Meanwhile, Miss H. flailed about on the carpet, the very picture of rationality and soundness of the mind.
I took this opportunity to flee the room. Neither before nor since that day did I witness such an epic battle of wills between the two Havisham women, but this was a matter of no great consequence. It was already obvious to me that Estella had no great expectations of love and that Miss H. was obsessive, given to temper tantrums, and slightly batty.
Of course, this knowledge didn’t stop me from asking Estella to senior prom. If nothing else, I’m persistent. I’d seen the loser Bentley Drummle hanging around her all week, which was just another item to add to my steadily growing list of things that maddened me. The idiot was constantly acting possessive of Estella (who we all know belongs to nobody but herself. And me.) and adopting a sickeningly cavalier expression whenever she deigned to address him. The nerve of some people, really!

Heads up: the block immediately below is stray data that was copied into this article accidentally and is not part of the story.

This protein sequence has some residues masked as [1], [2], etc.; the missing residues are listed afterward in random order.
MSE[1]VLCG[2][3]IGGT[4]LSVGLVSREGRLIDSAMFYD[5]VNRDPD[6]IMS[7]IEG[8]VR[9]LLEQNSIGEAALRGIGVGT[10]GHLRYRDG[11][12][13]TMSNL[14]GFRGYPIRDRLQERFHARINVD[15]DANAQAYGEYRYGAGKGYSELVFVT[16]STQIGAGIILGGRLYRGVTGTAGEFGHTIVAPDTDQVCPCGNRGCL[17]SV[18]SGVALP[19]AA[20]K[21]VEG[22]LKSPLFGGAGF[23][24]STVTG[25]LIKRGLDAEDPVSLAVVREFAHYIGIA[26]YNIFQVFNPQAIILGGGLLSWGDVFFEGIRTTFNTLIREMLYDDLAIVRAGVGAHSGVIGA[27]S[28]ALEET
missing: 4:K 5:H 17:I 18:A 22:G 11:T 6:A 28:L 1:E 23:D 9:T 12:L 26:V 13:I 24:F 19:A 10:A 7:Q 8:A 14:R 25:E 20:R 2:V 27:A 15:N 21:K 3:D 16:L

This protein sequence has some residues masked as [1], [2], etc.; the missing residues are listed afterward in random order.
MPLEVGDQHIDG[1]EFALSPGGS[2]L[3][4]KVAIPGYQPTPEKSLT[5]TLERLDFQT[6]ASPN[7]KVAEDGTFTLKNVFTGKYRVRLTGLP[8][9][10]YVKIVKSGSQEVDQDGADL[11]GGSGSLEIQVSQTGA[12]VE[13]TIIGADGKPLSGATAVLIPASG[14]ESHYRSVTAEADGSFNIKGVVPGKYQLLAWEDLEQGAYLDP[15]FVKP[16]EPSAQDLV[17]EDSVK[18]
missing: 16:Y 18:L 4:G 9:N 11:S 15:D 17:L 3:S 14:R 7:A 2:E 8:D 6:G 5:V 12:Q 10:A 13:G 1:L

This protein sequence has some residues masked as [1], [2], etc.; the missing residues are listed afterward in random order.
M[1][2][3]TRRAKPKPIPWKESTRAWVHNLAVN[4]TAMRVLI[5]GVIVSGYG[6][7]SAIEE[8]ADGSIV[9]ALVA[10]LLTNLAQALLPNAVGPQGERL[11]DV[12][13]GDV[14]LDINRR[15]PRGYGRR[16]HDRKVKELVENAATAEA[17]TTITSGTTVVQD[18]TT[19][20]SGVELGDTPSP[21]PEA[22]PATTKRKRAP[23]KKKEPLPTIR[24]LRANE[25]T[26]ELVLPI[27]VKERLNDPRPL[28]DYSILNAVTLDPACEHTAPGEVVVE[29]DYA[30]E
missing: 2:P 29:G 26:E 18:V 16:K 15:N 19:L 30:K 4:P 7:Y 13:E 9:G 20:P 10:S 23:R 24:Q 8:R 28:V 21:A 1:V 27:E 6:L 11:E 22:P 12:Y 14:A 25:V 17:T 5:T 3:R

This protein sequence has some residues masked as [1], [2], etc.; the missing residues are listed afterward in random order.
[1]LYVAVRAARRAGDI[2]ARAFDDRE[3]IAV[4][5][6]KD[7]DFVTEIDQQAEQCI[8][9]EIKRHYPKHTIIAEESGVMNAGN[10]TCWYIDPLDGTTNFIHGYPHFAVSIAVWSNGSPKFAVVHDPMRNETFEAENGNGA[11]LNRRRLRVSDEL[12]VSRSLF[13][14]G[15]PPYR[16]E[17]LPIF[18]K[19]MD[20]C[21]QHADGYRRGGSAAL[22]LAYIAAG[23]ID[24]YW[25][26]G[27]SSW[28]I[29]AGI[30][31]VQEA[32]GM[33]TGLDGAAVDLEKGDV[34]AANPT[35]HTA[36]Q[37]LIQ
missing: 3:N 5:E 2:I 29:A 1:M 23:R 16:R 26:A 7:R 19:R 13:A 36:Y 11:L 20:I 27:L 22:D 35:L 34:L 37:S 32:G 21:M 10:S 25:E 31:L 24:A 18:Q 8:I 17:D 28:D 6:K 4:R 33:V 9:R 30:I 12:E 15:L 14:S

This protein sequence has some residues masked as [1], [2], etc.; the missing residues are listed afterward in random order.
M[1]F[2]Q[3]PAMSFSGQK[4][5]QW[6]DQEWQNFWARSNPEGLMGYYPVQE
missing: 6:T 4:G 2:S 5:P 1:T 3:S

But that wasn’t the worst of it.
“You know that he intends to take you to prom, Estella.”
“That could be true,” she replied evasively. She seemed to not be disturbed by this. This was disturbing. I tried a different tactic.
“You know that he drinks and smokes and does shady things after school by the basketball court, Estella—“
“That could also be true,” she said.
“He doesn’t shower!” I yelled desperately. “He picks his nose in class! He sleeps in eighth period English!”
Estella simply looked at me, unimpressed. I flung my arms around my wretched head, seething. “How could you go to prom with a guy like him? He’s so shallow that he’s named after a luxury vehicle!” It then occurred to me that she never actually said that she liked him. I mopped my nose with my sleeve and sniffled wetly before getting on one knee and asking her to prom in the deepest voice that I could muster. She said no. I resumed bawling into her face without any regard for her sense of dignity or my lack of such a sense.
I swear, there has never been a more exquisitely heartbreaking or tragically romantic scene of conflict in literature prior to or since this moment. It was so amazing that I practically wept teenage dreams.
Her voice interrupted my manly grieving. “But look on the bright side, Pip…” she said gently. I widened my eyes like a child spotting an unattended ice cream sandwich.
“…At least you realize that you’re a loser.”